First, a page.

Setting a Cookie

To set a cookie in PHP is a simple matter. As long as no HTML has yet been transferred, you can call the setcookie function, which has the following syntax (see following Table):

setcookie(name, value, expire, path, domain, secure, httponly);


name The name of the cookie. This is the name that your server will use to access the cookie on subsequent browser requests. username
value The value of the cookie, or the cookie’s contents. This can contain up to 4 KB of alphanumeric text. Hannah
expire (optional) Unix timestamp of the expiration date. Generally, you will probably use time() plus a number of seconds. If not set, the cookie
expires when the browser closes.
time() + 2592000
path (optional) The path of the cookie on the server. If this is a / (forward slash),
the cookie is available over the entire domain, such as www.webserver.
com. If it is a subdirectory, the cookie is available only within that
subdirectory. The default is the current directory that the cookie is being
set in and this is the setting you will normally use.
domain (optional) The Internet domain of the cookie. If this is, the
cookie is available to all of and its subdomains, such as and If it is images.webserver.
com, the cookie is available only to and its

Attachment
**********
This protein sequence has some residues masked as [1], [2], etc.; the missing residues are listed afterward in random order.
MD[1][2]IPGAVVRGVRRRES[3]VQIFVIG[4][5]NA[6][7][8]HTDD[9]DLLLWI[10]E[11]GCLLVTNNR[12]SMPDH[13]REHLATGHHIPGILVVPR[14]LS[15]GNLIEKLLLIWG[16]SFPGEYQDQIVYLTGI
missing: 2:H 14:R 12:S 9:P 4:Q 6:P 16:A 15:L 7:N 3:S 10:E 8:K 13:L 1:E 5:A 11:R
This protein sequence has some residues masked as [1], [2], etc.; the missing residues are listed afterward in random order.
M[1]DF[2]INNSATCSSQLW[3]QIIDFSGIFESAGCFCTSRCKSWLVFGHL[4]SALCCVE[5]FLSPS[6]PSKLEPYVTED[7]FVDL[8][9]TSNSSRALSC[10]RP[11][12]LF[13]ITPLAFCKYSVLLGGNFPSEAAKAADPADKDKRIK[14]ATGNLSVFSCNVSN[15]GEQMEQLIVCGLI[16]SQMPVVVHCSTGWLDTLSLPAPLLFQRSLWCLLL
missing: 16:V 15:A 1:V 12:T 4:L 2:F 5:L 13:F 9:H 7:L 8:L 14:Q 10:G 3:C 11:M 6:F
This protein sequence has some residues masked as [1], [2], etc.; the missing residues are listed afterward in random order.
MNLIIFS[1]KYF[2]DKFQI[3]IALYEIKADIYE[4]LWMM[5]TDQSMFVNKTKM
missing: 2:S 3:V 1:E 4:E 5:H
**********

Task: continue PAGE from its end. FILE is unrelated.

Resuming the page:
subdomains such as, but not, say, to
secure (optional) Whether the cookie must use a secure connection (https://). If
this value is TRUE, the cookie can be transferred only across a secure
connection. The default is FALSE.
httponly (optional; implemented since PHP version 5.2.0) Whether the cookie must
use the HTTP protocol. If this value is TRUE, scripting languages such as
JavaScript cannot access the cookie. (Not supported in all browsers). The
default is FALSE.

So, to create a cookie with the name username and the value “Hannah” that is accessible across the entire web server on the current domain, and removed from the browser’s cache in seven days, use the following:

setcookie('username', 'Hannah', time() + 60 * 60 * 24 * 7, '/');

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